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Marc Jacobs - runway success

Marc Jacobs
runway success
by Vivian Manning-Schaffel
June 5, 2006

It’s virtually impossible to troll down the street of an affluent urban area without stumbling across a dedicated worshipper of fashion icon Marc Jacobs. His slightly retro, yet completely functional brands (and sub-brands) include clothing, bags, shoes, home accessories and fragrances, all of which have been ordained swoon-worthy by celebutantes and scene-sters on all corners of the globe.

When it comes to building luxury fashion brands, there’s no doubt Jacobs has the Midas touch. One of today’s unparalleled tastemakers, the Marc Jacobs brand family is considered among luxury conglomerate LVMH’s “star brands,” raking in profits of approximately US$ 4.9 million in 2005. But there’s more. Jacobs is not only responsible for the vision of his own namesake brand, but he’s also been at the creative helm of his profitable parent company’s namesake, Louis Vuitton, since 1997.

A graduate of Parsons School of Design, Marc Jacobs received numerous pats on the back early on, auspiciously earning some of the school’s highest accolades, such as the Perry Ellis Gold Thimble Award, Chester Weinberg Gold Thimble Award, and Design Student of the Year. He was also the youngest designer to win the Fashion Designers of America Perry Ellis Award for new fashion talent.

Marc Jacobs met his future business partner Robert Duffy, then a fashion executive with Ruben Thomas, in 1984. To this day, Duffy handles the business end of the Marc Jacobs brand empire. Their first brand, Jacobs Duffy Designs, was launched in 1986 and was well received by critics, if not entirely profitable.

When designer Perry Ellis invited them to head his womenswear line in 1988, Jacobs and Duffy jumped at the chance. In 1992, Jacobs attempted to draw the younger clotheshorse to Ellis with his infamous “grunge” collection, creating a luxury version of the period’s throwaway casual look. It landed him in favor with the critics, winning the Council of Fashion Designers of America (CFDA) Womenswear Designer of the Year Award, but out of favor with Ellis, who argued that the collection was too far a reach for his core consumer. Both Jacobs and Duffy were abruptly dismissed.

Determined to succeed on their own terms, Jacobs and Duffy launched their own licensing company in 1993, and through various distribution deals, bounced back in 1994 with the initial launch of the Marc Jacobs signature line of womenswear.

In 1997, Jacobs and Duffy sealed a shrewd deal with LVMH, agreeing to inject stalwart prestige brand Louis Vuitton with a dose of their youthful vision on the condition that LVMH would, in turn, finance the growth of the Marc Jacobs brand.

Later that year, the first Marc Jacobs storefront opened in the fashionable Soho district of New York and Jacobs took home another CFDA Womenswear Designer of the Year Award. This eventually led to the launch of Marc by Marc Jacobs in 1998, a slightly more affordable line of clothing.

The LVMH deal worked out extremely well for both parties, but not without a few speed bumps in the road. Jacobs reportedly did a stint in rehab in 1999 for a drug and alcohol problem.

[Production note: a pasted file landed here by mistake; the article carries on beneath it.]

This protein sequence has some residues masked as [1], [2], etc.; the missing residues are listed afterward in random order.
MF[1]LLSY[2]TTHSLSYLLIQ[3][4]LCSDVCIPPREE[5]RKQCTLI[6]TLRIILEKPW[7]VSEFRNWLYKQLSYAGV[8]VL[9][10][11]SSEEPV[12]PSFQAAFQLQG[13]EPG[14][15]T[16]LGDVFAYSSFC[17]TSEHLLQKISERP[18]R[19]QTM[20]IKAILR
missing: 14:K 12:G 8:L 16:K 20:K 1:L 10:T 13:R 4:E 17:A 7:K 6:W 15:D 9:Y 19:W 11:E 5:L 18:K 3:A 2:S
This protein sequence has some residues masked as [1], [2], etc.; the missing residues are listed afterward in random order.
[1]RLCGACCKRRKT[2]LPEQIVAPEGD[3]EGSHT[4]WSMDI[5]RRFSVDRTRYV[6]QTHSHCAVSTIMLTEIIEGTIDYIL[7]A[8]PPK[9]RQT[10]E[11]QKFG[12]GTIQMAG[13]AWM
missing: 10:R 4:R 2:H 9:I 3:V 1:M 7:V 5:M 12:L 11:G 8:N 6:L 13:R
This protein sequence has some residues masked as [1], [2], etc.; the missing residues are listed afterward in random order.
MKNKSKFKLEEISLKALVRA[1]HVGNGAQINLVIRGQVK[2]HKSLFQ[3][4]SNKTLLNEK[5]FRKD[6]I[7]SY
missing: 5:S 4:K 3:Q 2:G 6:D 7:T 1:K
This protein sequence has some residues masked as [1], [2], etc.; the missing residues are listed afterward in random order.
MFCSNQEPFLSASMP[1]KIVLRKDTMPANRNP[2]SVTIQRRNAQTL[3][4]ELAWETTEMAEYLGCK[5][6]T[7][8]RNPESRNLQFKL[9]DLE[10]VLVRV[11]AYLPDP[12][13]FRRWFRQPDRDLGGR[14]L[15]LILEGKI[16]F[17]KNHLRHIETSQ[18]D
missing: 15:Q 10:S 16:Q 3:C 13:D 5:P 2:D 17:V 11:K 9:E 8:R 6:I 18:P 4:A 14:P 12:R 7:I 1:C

Fortunately, Jacobs’ personal issue was just a blip in the radar of his professional success. After rehab, Jacobs set about expanding his brand by introducing new product offerings, such as a menswear line called Marc Jacobs Men and a Marc Jacobs handbag line in 2000. During the next few years, Jacobs launched Marc Jacobs Perfume and was rewarded for his expansion into menswear with the CFDA Menswear Designer of the Year Award.

Jacobs may have fled the frenetic pace of New York for the more sedate environs of Paris, but his business continues to grow at a fairly rapid clip. With numerous awards under his belt, the Jacobs brand has expanded into a design-tastic assortment of fragrances, eyewear, watches and leather offerings to satiate its voracious fans. Marc Jacobs, Marc Jacobs Men and Marc by Marc Jacobs retail locations can now be found in select fashion-friendly cities from Las Vegas to Taiwan to Dubai. Little Marc (for kids) and a streetwear brand called Stinky Rat are among the most recent offerings to creep onto the shelves.

Jacobs is still considered a renegade, but he has found success on his own terms. Along with Duffy, he carefully cultivated a brand mystique that works the same magic formula as his grunge days—a formula that effectively entices the 18-44 creative and the wannabe creative (with a considerable disposable income) to invest in the promise of an affluent, carefree boho lifestyle while simultaneously retaining a certain “indie” credibility. With director Sofia Coppola as his main muse, the Jacobs signature brand print campaign is shot by photographer Juergen Teller, who depicts Coppola and Jacobs’ other favorite actresses, musicians and artists as vessels who deliver Jacobs’ unique design sensibility to the annals of the mainstream, capturing them in a private moment of rapture as they revel in the joy of his brand. And if you’ve got the dough, you can too.

Vivian Manning-Schaffel is a freelance writer who lives and works in Brooklyn, NY.
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